Wound debridement: 97597 would be the appropriate CPT code for wound selective debridement when an extensive cleaning of a wound is needed prior to placing dressings or repair by primary intention.  This code requires the presence of devitalized tissue and involves only removal of nonviable tissue. No living tissue is removed in selective debridement. Routine cleansing of a wound does not represent debridement. Of note, anesthesia/local infiltration, including peripheral nerve blocks used as part of the debridement procedure are NOT separately billable.

    Answer

    Wound debridement: 97597 would be the appropriate CPT code for wound selective debridement when an extensive cleaning of a wound is needed prior to placing dressings or repair by primary intention.  This code requires the presence of devitalized tissue and involves only removal of nonviable tissue. No living tissue is removed in selective debridement. Routine cleansing of a wound does not represent debridement. Of note, anesthesia/local infiltration, including peripheral nerve blocks used as part of the debridement procedure are NOT separately billable.

  • What code should be used if a wound is debrided?

    Recommendations
    Answer

    Wound debridement: 97597 would be the appropriate CPT code the removal of devitalized and/or necrotic tissue; removal of nonviable tissue. No living tissue is removed in selective debridement. Routine cleansing of a wound does not represent debridement. Of note, anesthesia/local infiltration, including peripheral nerve blocks used as part of the debridement procedure are NOT separately billable.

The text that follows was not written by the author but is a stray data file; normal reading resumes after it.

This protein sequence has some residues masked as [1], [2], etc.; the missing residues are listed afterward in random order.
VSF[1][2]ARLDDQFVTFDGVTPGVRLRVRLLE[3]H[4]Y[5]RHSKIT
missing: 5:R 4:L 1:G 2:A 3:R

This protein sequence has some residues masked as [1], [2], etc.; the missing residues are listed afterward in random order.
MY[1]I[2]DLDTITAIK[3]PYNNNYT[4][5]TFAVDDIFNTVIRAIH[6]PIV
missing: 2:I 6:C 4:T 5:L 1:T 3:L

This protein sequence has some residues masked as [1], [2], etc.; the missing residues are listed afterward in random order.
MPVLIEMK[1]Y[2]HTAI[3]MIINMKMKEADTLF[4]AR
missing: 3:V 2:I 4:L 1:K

Answer

    Wound debridement: 97597 would be the appropriate CPT code the removal of devitalized and/or necrotic tissue; removal of nonviable tissue. No living tissue is removed in selective debridement. Routine cleansing of a wound does not represent debridement. Of note, anesthesia/local infiltration, including peripheral nerve blocks used as part of the debridement procedure are NOT separately billable.

  • Can I bill for follow-up visits and suture removal after performing a Laceration Repair?

    Recommendations
    Answer

    See the ACEP FAQ set Surgical Package for coding guidance regarding subsequent visits and suture removals for laceration repairs.

    Answer

    See the ACEP FAQ set Surgical Package for coding guidance regarding subsequent visits and suture removals for laceration repairs.

Updated March 2021

Disclaimer

The American College of Emergency Physicians (ACEP) has developed the Reimbursement & Coding FAQs and Pearls for informational purposes only.   The FAQs and Pearls have been developed by sources knowledgeable in their fields, reviewed by a committee, and are intended to describe current coding practice. However, ACEP cannot guarantee that the information contained in the FAQs and Pearls is in every respect accurate, complete, or up to date.

The FAQs and Pearls are provided "as is" without warranty of any kind, either express or implied, including but not limited to, the implied warranties of merchantability and fitness for a particular purpose. Payment policies can vary from payer to payer. ACEP, its committee members, authors or editors assume no responsibility for, and expressly disclaim liability for, damages of any kind arising out of or relating to any use, non-use, interpretation of, or reliance on information contained or not contained in the FAQs and Pearls. In no event shall ACEP be liable for direct, indirect, special, incidental, or consequential damages arising out of the use of such information or material. Specific coding or payment related issues should be directed to the payer.

For information about this FAQ/Pearl, or to provide feedback, please contact David A. McKenzie, ACEP Reimbursement Director at (469) 499-0133 or dmckenzie@acep.org.